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Apple slammed for using nerve damage chemicals in factories

Apple has come under unprecedented pressure to halt the use of harmful chemicals in its factories. The chemicals in question include the solvents n-hexane and benzene, which have been shown to cause nerve damage, paralysis and the development of cancers.

The comments were made by pressure groups China Labor Watch and Green America, but stopped short of calling for a customer boycott of Apple products.

The groups urged Apple to "stop needlessly exposing workers in Chinese manufacturing facilities to toxic chemicals now causing severe illnesses."

They added that using toxic chemicals rather than alternatives saves Apple a "shockingly small amount of money".

The solvent n-hexane, which can be found in gasoline, is used to clean electronic displays, including Apple's iPhone. It is preferred over traditional solvents such as isopropanol simply because it evaporates faster, and therefore speeds up the manufacturing process. However, it has been shown to cause nerve damage and paralysis.

Benzene is used as a cleaning and coating agent for electronic components. However, it can cause vomiting and dizziness in even low doses, and has been linked with the development of leukemia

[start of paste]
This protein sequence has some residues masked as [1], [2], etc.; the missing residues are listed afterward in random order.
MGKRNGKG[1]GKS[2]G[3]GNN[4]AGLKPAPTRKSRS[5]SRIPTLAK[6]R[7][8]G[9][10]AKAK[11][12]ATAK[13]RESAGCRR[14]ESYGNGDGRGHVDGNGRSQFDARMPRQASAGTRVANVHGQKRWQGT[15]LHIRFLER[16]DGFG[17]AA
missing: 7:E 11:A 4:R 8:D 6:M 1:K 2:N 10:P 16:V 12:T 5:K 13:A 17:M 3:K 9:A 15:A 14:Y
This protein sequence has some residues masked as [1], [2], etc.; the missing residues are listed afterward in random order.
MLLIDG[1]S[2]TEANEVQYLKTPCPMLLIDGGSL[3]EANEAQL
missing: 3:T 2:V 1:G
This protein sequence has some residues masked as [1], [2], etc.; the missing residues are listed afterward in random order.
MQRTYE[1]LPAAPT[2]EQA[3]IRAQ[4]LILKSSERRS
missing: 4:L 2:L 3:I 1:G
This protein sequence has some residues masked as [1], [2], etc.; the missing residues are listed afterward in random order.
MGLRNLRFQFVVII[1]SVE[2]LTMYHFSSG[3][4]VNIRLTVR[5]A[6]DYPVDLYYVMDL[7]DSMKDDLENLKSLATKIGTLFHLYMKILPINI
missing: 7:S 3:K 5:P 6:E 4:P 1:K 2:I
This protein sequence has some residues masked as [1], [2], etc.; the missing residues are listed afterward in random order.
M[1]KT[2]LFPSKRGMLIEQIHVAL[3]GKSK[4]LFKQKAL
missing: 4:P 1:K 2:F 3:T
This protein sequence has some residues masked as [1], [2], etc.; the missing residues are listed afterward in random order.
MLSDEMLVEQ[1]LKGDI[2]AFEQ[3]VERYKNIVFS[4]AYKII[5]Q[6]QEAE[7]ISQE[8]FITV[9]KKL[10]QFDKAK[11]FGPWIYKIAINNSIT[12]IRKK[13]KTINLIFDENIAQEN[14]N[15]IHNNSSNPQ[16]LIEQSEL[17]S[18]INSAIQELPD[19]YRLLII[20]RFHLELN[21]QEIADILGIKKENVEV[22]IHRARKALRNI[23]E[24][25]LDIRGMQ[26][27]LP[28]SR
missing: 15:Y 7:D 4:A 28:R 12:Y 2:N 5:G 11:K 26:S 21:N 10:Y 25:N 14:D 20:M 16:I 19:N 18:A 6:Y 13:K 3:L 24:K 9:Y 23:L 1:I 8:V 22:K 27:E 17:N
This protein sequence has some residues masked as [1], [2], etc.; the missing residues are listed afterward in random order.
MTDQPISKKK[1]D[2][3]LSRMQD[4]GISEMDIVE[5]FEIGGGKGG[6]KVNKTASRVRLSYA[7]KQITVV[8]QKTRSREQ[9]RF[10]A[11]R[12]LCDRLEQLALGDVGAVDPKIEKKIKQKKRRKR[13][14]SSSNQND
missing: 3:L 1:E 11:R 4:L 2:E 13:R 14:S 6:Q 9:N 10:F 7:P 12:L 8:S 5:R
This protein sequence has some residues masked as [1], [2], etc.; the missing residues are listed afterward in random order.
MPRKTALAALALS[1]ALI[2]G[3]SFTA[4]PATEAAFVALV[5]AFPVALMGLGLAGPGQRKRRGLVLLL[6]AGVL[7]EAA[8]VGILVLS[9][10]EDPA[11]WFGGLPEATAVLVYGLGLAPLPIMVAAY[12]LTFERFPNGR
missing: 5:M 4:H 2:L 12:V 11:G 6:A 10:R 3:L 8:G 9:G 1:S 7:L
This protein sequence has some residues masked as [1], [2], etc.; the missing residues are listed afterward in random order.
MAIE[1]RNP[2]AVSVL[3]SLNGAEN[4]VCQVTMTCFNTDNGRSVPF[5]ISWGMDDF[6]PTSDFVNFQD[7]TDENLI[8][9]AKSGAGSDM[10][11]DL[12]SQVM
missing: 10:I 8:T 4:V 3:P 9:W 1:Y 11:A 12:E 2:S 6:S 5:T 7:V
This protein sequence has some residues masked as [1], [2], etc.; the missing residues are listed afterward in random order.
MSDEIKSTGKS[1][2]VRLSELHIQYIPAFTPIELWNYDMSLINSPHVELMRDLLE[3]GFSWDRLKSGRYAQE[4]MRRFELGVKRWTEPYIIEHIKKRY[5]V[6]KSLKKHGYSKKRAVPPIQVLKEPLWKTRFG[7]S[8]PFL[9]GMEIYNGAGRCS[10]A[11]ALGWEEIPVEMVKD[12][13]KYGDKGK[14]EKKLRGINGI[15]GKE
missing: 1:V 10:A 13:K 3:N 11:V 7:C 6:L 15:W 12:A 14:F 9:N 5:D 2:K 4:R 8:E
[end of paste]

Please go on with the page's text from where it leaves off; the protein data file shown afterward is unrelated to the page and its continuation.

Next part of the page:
Kevin Slaten, programme co-ordinator at China Labor Watch told the press: "Together with Green America, we demand that Apple takes responsibility and removes chemicals like the solvents n-hexane and the carcinogen benzene, which is known to cause leukaemia," as well as "providing its workers with a legal standard of welfare."

An Apple spokesperson told the Guardian that it requires all its suppliers to meet or exceed the safety standards for the handling of hazardous chemicals set by the US Occupational Safety and Health Administration (Osha), which is 500 parts per million (ppm) for n-hexane in general industry or 1.8g per cubic metre, and 1ppm for benzene.

However, Slaten has accused Apple of inadequate training of its staff in the handling of toxic chemicals.

"When workers come to these factories they deal with harmful chemicals every day and they need to be educated about them. Unfortunately training in most factories is not adequate with some receiving as little as 10 minutes pre-job rather than the 24 hours legal requirement," Slaten explained.

Apple's major competitors were also blamed for similar breaches.

"[Apple] is not alone in these labour conditions breaches," Slaten said. "Samsung, HP, Dell and others all need to reform too."

Apple has been criticised in the past for its working conditions. In 2012, it agreed to pay for higher working conditions in its Foxconn factories after waves of protest forced its hand.